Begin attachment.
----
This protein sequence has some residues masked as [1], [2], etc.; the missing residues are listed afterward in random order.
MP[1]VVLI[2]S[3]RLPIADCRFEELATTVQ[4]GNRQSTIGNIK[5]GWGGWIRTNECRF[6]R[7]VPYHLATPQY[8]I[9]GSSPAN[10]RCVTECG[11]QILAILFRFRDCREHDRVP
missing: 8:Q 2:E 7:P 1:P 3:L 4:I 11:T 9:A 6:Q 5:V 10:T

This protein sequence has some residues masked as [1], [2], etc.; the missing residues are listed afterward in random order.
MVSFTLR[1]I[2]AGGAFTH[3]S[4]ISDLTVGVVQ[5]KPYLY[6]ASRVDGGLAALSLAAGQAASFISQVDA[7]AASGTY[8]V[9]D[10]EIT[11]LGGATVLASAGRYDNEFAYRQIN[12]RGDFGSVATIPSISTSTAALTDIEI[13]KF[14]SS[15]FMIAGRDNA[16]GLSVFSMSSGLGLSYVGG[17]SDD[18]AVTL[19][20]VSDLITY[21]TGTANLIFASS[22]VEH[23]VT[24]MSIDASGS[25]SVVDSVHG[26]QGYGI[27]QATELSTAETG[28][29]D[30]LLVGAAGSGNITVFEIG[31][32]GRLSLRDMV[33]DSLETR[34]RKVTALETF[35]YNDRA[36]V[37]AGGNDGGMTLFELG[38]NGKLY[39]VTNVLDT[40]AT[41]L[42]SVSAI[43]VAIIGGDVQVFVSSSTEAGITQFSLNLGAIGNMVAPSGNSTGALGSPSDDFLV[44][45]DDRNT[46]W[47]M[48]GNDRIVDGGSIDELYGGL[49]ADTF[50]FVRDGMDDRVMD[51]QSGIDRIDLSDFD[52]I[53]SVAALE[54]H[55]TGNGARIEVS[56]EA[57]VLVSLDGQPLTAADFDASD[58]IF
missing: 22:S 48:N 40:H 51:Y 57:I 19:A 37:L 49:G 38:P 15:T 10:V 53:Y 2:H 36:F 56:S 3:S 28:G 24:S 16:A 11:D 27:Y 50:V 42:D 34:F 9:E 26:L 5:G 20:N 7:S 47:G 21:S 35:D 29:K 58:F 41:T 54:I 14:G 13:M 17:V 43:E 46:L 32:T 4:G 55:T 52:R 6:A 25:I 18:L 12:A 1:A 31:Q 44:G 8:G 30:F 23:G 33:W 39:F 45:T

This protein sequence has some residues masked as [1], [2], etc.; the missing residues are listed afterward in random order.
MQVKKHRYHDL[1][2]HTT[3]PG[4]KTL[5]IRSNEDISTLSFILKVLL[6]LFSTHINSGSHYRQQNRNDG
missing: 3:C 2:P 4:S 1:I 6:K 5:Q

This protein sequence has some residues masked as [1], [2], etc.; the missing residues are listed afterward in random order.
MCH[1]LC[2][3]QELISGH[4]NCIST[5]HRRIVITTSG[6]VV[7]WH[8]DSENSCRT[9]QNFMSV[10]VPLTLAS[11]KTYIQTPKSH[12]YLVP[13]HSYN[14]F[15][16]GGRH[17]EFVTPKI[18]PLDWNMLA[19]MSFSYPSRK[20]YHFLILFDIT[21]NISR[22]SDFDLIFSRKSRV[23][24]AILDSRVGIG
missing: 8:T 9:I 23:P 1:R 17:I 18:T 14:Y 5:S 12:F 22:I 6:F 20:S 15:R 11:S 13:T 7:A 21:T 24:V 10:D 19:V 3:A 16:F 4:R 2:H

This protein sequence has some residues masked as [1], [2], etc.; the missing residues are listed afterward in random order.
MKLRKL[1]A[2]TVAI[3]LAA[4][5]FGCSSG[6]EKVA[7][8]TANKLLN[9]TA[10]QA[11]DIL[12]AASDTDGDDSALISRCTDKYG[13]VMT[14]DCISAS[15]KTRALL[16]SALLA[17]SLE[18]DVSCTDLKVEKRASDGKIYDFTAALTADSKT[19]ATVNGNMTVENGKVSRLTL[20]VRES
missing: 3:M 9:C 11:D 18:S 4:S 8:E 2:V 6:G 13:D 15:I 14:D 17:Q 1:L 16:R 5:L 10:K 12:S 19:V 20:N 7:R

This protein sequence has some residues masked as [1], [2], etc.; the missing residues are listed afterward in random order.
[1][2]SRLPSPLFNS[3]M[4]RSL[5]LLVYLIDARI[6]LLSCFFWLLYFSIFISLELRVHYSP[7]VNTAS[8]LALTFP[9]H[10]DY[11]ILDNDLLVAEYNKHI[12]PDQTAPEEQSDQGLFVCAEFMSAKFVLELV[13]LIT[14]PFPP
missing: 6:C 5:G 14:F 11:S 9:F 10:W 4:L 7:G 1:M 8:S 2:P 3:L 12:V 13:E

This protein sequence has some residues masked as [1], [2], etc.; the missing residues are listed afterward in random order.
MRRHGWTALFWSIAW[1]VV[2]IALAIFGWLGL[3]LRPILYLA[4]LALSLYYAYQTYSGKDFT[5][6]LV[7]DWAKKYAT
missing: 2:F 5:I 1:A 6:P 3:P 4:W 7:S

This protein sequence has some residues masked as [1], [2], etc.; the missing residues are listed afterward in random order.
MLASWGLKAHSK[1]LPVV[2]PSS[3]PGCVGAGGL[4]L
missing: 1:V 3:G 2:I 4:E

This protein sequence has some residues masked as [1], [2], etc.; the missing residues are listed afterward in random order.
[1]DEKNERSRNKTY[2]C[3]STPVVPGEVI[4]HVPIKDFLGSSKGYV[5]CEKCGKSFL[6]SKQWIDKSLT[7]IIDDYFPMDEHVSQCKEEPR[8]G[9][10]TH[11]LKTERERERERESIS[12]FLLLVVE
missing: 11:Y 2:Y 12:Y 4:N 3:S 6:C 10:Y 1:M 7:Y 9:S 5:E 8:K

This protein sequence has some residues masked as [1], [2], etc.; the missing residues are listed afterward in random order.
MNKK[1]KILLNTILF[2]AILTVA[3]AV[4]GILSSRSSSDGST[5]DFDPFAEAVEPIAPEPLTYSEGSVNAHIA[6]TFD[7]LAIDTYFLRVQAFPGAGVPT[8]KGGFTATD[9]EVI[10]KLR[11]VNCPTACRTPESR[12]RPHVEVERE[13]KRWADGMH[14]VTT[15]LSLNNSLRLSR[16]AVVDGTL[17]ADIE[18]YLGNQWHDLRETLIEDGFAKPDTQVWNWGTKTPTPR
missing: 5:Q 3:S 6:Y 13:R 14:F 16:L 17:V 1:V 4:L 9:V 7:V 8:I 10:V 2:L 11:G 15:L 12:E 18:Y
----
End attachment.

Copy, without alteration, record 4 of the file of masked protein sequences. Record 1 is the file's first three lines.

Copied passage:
This protein sequence has some residues masked as [1], [2], etc.; the missing residues are listed afterward in random order.
MCH[1]LC[2][3]QELISGH[4]NCIST[5]HRRIVITTSG[6]VV[7]WH[8]DSENSCRT[9]QNFMSV[10]VPLTLAS[11]KTYIQTPKSH[12]YLVP[13]HSYN[14]F[15][16]GGRH[17]EFVTPKI[18]PLDWNMLA[19]MSFSYPSRK[20]YHFLILFDIT[21]NISR[22]SDFDLIFSRKSRV[23][24]AILDSRVGIG
missing: 8:T 9:I 23:P 1:R 17:I 18:T 14:Y 5:S 12:F 22:I 6:F 20:S 15:R 11:S 13:T 7:A 21:T 24:V 10:D 19:V 3:A 16:F 4:R 2:H